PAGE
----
RICK DeMARINIS – A Clod of Wayward Marl. Dennis McMillan, hardcover, 2001. Introduction By James Crumley.

   Guido Tarkenen is a crime writer. He writes what his agent calls ‘trash for cash’. But he does alright. He’s having a bit of writer’s block lately, though. So to pay the bills he takes a job as ‘visiting writer in residence’ in the English department at La Siberia Tech (apparently a nod to University of Texas–El Paso). The remaindered hardcover edition I read had a beautiful gold embossed La Siberia Tech emblem on its cover page.

   The students are terrible, and he hates the job. But he needs it while he comes up with an idea for his next book. So he drinks a lot to make it through the day, filling his office fridge with bottles of Tsingtao bought by the case.

   His wife just left him, contributing to the general malaise. But there’s a decent looking older student, Doris, that he hooks up with, to assuage his bruised and shattered libido.

   Doris’s hubbie owns a tech company affiliated with the university. Some of the professors, working with the company, have invented these amazing virtual reality body suits that you can wear and make your dreams real. He and Doris have amazing VR sex on the wings of a jet as it flies thru the skies, the passengers’ mouths agape to see such sport.

   Thing is, this VR invention is going to be HUGE. And professor inventions are, by contract, owned by La Siberia Tech unless in the public domain.

   So a multinational tech company based in Singapore decides to buy La Siberia Tech to get the patents to the VR technology and make a fortune.

   They’ve decided to scrap accreditation and get rid of the English department—replacing it with a Department of Dream Architecture to serve Cybertopia:

The World is Your Oyster!

   “Interact with the world as you never would have dreamed possible! Want to know what it feels like to fly into outer space? Want to feel moon dust under your feet? Would you like to speak, face to face, with famous figures in history? Imagine yourself taking tea with Plato, Aristotle, Saint Augustine, or, in our era, Gandhi, Einstein, or Marilyn Monroe! Do your tastes lean toward the dark side? Imagine confronting a mugger, disarming him, and giving him the beating of his life! Think how it must feel to electrocute, hang, or lethally inject a murderer! Perhaps, because you have always wanted to know what really goes on in the mind of a criminal, you might even temporarily adopt his psyche. How does one bring oneself to do heinous deeds? Where does the impulse come from to commit murder, torture, rape, cannibalism? In the private confines of Cybertopia, you can discover this terra incognita first-hand. Of course, you may just want to create your own world, safe and secure from all the woes and terrors of contemporary society. Be the king or queen of your own country, then populate it with adoring subjects! Would you ever want to disengage from such a paradise? Cybertopia can give you all this, and much more. Its possibilities are limited only by your imagination. And in that regard, our machines will come with software designed by “Dream Architects”—writers and artists—who will create worlds and situations within those worlds that all but the most jaded will find exciting and rewarding.”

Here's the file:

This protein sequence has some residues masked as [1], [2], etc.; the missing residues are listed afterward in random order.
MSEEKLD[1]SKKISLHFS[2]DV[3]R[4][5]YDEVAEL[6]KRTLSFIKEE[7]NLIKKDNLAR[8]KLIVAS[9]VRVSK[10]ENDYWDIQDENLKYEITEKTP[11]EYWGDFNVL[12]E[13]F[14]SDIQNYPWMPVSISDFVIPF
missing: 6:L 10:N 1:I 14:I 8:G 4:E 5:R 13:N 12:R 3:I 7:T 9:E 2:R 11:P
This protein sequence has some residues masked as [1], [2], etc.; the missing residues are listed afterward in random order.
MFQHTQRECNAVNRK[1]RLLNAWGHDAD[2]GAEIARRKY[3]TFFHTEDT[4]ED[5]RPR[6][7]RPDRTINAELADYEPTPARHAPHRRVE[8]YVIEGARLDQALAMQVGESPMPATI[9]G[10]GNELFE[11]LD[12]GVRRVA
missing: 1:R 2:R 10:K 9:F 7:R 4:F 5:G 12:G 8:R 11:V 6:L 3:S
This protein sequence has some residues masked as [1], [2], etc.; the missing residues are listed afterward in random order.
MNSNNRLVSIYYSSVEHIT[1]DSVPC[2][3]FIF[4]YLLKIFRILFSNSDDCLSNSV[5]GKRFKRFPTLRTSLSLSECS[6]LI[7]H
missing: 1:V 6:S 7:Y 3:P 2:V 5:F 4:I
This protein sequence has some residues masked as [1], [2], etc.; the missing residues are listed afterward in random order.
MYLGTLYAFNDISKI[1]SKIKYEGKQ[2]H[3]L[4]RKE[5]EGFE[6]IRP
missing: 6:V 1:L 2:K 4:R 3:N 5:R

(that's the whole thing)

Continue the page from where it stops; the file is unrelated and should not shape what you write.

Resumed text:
Guido becomes more and more unsure if the experiences he’s having are real or whether he’s still got the VR suit on. The reader has the same Philip K. Dickensian disorientation.

   Many of the professors don’t like the idea of scrapping liberal arts and accreditation, so they plot to sabotage the corporate takeover by putting their research into the public domain before the deal is done.

   But this VR technology is projected to be a multi-billion-dollar enterprise. And the tech multinational will stop at nothing to keep the intellectual property in their hands—even murder.

   Guido, sodden with drink, gets sucked into a role as de facto detective when the professorial murders get too close for comfort. He sloppily traverses this minefield to hilarious satisfaction.

   If you’re a fan of Crumley, this is a must read. I immediately went out and bought a bunch more of Demarinis and other Dennis McMillan stuff I hadn’t heard of before. A Clod of Wayward Marl is really great. It gave me hope that there’s other great relatively recent stuff out there bringing the hardboiled imagination into the 21st century. That there’s a way to think and live in the contemporary world that traverses the general shitty-ness with anarchic aplomb and joy. My favorite thing I’ve read in as long as I can remember.